As a teacher and a mother, I start out each day wondering if this will be the day I get a call that something awful has happened at my son’s school or my daughter’s college campus — or they will get a call about a shooting at my school.
Every day, as I drop my son off at school, I remind him to be aware of his surroundings and to make sure to tell an adult if he sees anything that seems suspicious.
I then head to my school, where I am constantly alert to intruders. My co-teacher and I recently looked over our rooms to see how we could save as many children as possible if, God forbid, the unthinkable happened.
Yes, teachers are now tasked with OpSec, as we are on the front lines of a war being waged against our schools by unstable and hate-filled, gun-toting maniacs. We did not take an oath to die in the line of duty, but that is what too many are doing. We are there to teach, but are aware that the day may come when we are asked to die trying to save others. It is not something we want to do, but something we will do if necessary.
And, no, we do not want to be armed. Every teacher I have discussed this with thinks it is a terrible idea — some have even said they will quit the profession before they will carry a weapon around our children. I agree.
As my partner and I considered what to do if we have an active shooter, we realized that we would be at the mercy of a maniac. We can pray and throw ourselves in front of as many children as possible, but many likely will die despite our sacrifices. My dead partner and I will be called heroes. My dead students will have crosses and flowers. Prayer vigils will be held. News reporters will spread the news. Politicians will keep us in their thoughts and prayers. But none of us will breathe again.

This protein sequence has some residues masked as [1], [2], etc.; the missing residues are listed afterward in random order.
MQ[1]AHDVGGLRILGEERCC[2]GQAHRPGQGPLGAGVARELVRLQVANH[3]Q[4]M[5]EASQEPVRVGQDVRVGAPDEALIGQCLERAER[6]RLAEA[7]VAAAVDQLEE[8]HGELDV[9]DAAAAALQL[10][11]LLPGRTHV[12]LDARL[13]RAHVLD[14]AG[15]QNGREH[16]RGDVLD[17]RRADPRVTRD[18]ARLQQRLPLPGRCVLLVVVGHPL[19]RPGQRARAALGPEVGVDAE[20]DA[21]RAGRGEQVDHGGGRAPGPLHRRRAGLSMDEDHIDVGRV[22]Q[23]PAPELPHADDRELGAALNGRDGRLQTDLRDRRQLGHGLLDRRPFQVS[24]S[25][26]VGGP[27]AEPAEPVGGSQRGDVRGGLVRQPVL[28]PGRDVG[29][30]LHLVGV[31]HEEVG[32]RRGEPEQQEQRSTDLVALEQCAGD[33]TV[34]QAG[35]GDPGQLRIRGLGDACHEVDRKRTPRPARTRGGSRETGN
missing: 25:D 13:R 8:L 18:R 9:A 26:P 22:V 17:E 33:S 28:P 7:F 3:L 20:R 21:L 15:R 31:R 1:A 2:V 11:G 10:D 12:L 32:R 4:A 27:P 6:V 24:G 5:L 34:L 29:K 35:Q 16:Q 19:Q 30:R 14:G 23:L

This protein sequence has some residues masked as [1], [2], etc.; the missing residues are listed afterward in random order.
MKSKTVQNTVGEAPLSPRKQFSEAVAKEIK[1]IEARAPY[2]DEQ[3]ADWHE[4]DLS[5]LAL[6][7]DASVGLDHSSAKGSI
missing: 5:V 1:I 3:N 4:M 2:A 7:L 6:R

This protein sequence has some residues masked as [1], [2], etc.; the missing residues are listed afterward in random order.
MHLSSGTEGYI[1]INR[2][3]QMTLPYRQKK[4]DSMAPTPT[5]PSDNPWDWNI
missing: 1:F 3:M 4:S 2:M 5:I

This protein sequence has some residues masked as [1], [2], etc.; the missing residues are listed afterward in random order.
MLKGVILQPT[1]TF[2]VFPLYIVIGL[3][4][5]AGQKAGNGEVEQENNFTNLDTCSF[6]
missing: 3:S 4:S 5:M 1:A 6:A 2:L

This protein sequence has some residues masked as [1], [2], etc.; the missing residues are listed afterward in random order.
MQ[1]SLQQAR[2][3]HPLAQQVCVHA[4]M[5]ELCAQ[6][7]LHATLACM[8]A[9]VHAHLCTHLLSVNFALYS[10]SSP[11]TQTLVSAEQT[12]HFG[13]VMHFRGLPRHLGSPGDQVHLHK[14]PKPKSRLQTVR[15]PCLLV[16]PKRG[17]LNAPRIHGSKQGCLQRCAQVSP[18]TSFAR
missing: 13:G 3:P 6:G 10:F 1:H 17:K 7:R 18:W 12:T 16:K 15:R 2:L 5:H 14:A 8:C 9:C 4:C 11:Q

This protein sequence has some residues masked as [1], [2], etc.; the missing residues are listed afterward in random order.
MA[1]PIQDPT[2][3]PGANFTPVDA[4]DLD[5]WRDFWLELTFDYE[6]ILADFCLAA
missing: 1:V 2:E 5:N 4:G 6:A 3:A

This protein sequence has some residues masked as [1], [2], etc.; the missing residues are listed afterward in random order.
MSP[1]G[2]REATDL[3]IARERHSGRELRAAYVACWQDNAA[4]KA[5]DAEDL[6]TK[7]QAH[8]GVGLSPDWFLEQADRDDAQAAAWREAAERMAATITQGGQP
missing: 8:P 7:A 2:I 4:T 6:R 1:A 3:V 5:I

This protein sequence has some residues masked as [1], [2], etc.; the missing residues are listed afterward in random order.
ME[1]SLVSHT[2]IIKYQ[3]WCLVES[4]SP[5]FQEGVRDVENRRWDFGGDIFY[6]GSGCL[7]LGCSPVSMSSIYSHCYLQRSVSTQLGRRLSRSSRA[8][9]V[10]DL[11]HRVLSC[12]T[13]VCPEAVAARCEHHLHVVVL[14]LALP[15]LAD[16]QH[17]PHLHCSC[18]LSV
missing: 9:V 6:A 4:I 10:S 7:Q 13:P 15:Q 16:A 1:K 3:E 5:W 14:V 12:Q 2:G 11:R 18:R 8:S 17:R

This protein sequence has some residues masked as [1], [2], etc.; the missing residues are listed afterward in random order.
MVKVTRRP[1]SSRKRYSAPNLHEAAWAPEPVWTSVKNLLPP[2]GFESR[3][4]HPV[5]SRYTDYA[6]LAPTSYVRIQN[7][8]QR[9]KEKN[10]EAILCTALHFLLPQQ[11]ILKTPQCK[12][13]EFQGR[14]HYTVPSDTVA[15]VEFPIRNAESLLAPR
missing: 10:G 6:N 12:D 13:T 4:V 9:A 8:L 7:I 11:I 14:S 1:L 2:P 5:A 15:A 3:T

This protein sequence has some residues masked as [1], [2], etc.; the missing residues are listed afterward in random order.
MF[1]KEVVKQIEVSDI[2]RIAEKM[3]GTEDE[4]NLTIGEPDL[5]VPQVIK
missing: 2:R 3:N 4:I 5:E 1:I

Where are my family’s, my students’ and my rights?
And for each one of us who is taken, there will be more who will have lost a beloved family member or friend. Children will suffer from PTSD after watching their classmates get shot to pieces. There will be more victims than the ones on our televisions. The impacts will be lasting.
The one question I keep asking is, where are my family’s, my students’ and my rights? I understand that gun owners have the right to own a gun, but do we not have the right to life? Do my children and my students not have the right to go to school without being afraid of being killed by someone who is exerting his right to own a weapon that can kill a lot of people in a little bit of time?
As our elected officials think about and pray for the victims of gun violence, I hope they also will pray for discernment.
I hope that they will pray to have their eyes opened to what is happening to our students, teachers and families. Pray that they will have the courage and the strength to stand up and do the right thing. Pray that they will not allow the NRA to be their god, with its gifts of money if they comply or censure if they dare to challenge the organization. Pray that they will use the gift of leadership that they have been given to lead our nation in protecting its citizens. Pray that they will be the leaders who listen to the pleas of the parents from Sandy Hook and the students from Marjory Douglas Stoneman High School, and the many other victims of school shootings.
I will keep them in my thoughts and prayers.
Ms. Wood is a fourth-grade science and math teacher who lives in Columbia; contact her at firstname.lastname@example.org.